Even though 23% of the US workforce know of an older worker who has been denied a job, promotion, or raise due to age, 38% say their company encourages older workers to stay rather than retire early because they are hard to replace, according to a Hudson press release on the survey. The survey found that 15% of companies want to make way for younger employees.
Entrepreneurs and small business operators try to retain older employees more than other employers – 49% encourage older workers to stay, while only 11% promote retirement. Thirty percent of government workers say their employer encourages older workers to stay, while 26% say retirement is encouraged.
The survey also found, according to the release, that companies are taking steps to take advantage of older worker knowledge and experience. Thirty five percent of respondents say their firms offer formal mentoring programs to pair a younger worker with an older one for guidance and training. That number rises to 50% among companies with 250-500 employees. Among those employees whose firms offer such programs, 51% say their firms encourage older workers to stay.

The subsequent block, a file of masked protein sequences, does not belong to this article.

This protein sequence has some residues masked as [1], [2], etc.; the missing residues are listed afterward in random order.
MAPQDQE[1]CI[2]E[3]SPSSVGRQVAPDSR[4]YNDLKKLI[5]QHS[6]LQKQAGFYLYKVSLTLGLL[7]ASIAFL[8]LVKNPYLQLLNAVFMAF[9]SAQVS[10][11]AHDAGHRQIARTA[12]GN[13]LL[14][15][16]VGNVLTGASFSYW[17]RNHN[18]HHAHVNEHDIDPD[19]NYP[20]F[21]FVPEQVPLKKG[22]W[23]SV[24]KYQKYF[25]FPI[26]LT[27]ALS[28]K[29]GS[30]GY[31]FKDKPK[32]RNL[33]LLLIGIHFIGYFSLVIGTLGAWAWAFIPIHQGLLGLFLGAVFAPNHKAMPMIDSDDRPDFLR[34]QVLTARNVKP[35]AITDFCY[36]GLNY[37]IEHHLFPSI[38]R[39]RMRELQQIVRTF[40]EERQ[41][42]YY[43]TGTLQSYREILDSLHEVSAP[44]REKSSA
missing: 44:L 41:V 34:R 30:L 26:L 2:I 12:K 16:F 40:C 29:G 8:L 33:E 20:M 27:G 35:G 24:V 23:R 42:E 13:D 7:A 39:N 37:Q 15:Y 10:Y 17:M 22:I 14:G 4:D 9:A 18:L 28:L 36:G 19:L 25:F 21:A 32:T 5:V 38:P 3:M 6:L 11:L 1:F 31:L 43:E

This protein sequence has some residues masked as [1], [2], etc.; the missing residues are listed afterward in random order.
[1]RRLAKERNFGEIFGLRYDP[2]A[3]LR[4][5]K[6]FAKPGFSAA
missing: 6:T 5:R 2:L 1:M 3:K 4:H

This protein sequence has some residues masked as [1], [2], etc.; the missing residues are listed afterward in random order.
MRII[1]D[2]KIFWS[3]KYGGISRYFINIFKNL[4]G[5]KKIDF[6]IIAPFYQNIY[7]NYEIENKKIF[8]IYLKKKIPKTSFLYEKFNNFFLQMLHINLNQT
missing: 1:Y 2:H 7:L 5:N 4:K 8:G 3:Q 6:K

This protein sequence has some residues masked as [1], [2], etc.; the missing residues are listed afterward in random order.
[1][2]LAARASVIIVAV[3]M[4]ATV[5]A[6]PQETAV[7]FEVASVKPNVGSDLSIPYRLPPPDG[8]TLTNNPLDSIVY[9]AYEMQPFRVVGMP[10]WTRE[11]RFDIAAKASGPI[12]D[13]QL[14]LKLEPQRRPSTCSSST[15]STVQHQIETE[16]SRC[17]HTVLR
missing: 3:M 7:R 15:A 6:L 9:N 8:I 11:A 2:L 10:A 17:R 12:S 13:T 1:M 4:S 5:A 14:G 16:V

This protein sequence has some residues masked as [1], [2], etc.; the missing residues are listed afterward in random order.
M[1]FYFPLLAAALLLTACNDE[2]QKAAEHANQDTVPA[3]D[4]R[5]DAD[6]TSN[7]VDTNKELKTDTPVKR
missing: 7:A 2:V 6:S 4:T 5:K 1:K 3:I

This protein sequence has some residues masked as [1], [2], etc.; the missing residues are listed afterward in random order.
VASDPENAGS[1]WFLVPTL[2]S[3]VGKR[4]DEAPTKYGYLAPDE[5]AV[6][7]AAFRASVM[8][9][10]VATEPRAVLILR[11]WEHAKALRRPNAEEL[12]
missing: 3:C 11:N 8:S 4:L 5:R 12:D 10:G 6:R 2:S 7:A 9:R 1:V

A Hudson survey released in January 2005 found that 74% of older workers plan to stay on the job at least part-time because they feel they will need the money (See Survey: Half of Workers Ill Prepared to Stop Work ). The current survey found that 57% of respondents believe workers stay on the job past retirement age for money, and 27% believe it is so the older worker will have something to do.
The Hudson aging workforce survey is based on a national poll of 1,075 US workers and was compiled by Rasmussen Reports, LLC, an independent research firm.
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